Academic journal article Mankind Quarterly

Social Fatherhood as a Prophylactic against Violent Behavior: An Empirical Analysis of the Kinder, Gentler Side of Freud's Oedipus Complex

Academic journal article Mankind Quarterly

Social Fatherhood as a Prophylactic against Violent Behavior: An Empirical Analysis of the Kinder, Gentler Side of Freud's Oedipus Complex

Article excerpt

The preclusion of a social father, due to out-of-wediock births, within a community is strongly associated with the level of violent crime within that same community. Both U.S. and cross-cultural data are presented as examples. The association remains strong even when an index of poverty - rates of male unempioyment - are controlled. An argument for causation rather than mere correlation is presented. However, divorce, a second method of separating a child from a father, generates a very different societal mosaic. Divorce rates are not associated with violent crime rates. The argument is presented that, if a social, on-going fether is able to share the same residence with his young, developing son, the son is less likely to engage in violent behavior as an adult. Freud's construct of and analysis of the OediPus Complex is thereby given empirical support (only) along the dimension of male aggression.

KEY WORDS: Father-child relations, divorce, out-of-wediock births, violent crime, Freud, Oedipus Complex, male unemployment.

The generalized imagery of the (U.S.) father figure has become something of a kaleidoscope which has been repeatedly turned by academics and the literati within the last quarter century. (See Demos 1986, Griswold 1993, LaRossa 1997, LaRossa et al. 1991, Nash 1965, 1976 for historical perspectives on the U.S. father).

Until very recently, the social father was a given in virtually any and all societies (Hendrix 1996, Hewlett 1992, Lamb 1987, Mackey 1996, Malinowski 1927, Van den Berghe 1979). Two very distinct, antinomous interpretations of this given are available in relationship to the value or function of the current generation of fathers within the U.S. and within any other society with an industrialized-service oriented economy. First, it can be argued that prior fathers had served the dual roles of protector & provider which were essential to the survival of his wife and his children. However, current governmental protectors, viz. local police, state police, FBI, national guard, and the U.S. armed forces, have efficiently and successfully undertaken the role of protector. The husband/father, who is less well trained for this role, is not needed. Similarly, governmental agencies, through local, state, and federal programs, have made death from privation and malnutrition extremely unlikely. Hence, the father's role of provider can also be supplanted either by working mothers and/or by governmental agencies. The argument would finish with the conclusion that social fathers in an industrialized, service-oriented, information based economy are somewhere between supernumerary or optional.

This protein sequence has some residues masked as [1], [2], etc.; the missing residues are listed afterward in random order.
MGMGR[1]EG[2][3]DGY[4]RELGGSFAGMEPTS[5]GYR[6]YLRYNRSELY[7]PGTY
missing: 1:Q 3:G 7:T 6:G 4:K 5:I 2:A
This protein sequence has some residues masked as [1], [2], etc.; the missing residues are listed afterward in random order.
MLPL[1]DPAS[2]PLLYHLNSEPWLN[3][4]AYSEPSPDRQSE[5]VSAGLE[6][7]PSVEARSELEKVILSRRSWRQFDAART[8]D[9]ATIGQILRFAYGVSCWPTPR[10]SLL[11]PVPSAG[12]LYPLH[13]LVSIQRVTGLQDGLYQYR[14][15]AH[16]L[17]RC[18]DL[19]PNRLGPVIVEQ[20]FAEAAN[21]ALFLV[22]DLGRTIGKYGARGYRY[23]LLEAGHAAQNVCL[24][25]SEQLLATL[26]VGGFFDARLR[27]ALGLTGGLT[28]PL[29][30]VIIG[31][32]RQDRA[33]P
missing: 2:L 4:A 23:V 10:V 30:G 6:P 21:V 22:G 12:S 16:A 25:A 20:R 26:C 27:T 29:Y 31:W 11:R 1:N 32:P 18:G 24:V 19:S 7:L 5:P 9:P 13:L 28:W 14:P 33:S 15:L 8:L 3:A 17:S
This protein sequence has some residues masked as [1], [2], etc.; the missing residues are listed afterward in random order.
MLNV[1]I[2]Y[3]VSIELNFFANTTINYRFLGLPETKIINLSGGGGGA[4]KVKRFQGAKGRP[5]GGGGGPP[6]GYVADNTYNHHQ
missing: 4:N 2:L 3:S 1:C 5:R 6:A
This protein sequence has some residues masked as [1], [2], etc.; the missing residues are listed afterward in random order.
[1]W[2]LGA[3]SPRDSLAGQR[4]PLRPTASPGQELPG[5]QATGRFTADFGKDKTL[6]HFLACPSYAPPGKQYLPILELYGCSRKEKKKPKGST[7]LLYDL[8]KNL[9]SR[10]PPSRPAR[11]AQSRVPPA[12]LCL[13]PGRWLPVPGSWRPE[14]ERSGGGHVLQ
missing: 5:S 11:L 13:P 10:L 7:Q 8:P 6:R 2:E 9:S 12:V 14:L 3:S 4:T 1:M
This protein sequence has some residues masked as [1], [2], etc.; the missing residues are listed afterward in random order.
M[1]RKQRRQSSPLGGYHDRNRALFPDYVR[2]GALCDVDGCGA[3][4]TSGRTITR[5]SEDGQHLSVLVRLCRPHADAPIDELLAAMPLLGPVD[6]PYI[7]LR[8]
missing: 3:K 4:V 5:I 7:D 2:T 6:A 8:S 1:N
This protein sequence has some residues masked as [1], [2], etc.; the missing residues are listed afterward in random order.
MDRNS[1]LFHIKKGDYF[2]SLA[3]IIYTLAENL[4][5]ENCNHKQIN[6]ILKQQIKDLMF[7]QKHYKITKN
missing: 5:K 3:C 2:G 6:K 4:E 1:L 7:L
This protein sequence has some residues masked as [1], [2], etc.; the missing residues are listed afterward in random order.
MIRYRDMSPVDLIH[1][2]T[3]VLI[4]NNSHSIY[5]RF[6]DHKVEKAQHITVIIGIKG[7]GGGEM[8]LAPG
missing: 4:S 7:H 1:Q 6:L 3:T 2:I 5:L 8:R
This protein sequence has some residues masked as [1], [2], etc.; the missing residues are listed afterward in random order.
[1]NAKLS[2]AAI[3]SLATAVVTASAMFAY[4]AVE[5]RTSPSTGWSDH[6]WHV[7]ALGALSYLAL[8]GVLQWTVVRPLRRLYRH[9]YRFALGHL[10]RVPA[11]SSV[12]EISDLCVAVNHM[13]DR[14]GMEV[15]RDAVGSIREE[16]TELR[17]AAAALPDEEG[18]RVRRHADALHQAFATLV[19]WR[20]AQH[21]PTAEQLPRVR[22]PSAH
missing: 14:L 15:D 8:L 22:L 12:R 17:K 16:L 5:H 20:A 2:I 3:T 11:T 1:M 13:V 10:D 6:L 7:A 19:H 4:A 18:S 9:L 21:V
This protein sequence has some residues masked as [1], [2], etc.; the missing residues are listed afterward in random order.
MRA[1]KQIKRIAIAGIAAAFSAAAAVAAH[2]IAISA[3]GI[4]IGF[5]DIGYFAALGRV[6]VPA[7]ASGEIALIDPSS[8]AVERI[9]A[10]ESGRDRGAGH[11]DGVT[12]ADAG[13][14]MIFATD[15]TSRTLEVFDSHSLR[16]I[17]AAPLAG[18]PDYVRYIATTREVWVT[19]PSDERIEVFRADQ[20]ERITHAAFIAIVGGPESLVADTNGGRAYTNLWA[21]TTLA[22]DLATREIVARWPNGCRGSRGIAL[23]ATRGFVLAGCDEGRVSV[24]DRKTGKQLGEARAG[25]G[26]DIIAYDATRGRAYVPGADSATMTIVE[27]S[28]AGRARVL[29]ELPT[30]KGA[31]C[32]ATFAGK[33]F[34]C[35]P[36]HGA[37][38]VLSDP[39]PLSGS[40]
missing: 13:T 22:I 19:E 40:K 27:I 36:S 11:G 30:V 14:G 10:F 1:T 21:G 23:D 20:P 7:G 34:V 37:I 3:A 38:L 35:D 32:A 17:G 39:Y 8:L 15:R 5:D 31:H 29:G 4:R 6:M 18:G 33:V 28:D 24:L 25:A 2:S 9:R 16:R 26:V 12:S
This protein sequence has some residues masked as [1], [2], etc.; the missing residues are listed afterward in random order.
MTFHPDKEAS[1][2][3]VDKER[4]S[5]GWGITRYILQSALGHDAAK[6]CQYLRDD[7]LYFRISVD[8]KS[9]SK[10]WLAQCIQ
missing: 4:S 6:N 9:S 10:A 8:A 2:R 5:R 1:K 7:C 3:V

On the other hand, the second interpretation argues that the sheer omnipresence of social fathers strongly infers important functions of fatherhood that transcend differences in economies, religions, political structures, ecologies or diets. This paper suggests the latter position has validity and further suggests that one such function of a father is the domestication of his sons.' As a corollary, it is also proffers that there is no government agency of program which can replace or supplant this function of the child's biological & social father (see Blankenhorn [1995] and Popenoe [1996] for similar discussion).

Fatherlessness and Violent Behavior within the Community The U.S. and other countries e.g. Sweden, are currently undergoing a social experiment. To wit, can a society perform efficiently and competitively if it assumes that the social father is either optional or supernumerary? For several decades, other studies have documented the association between fatherlessness and unwanted behavior on the part of children (Anderson 1968, Bereczkei & Csanaky 1996, Blau & Blau 1982, Chilton & Markle 1972, Mischel 1961a, 1961b, Monahan 1972, Mosher 1969, Robins & Hill 1966, Stevenson & Black 1988, Wilson & Herrnstein 1985, cf Adams et al. 1984). This exercise will focus upon serious violent behavior. …

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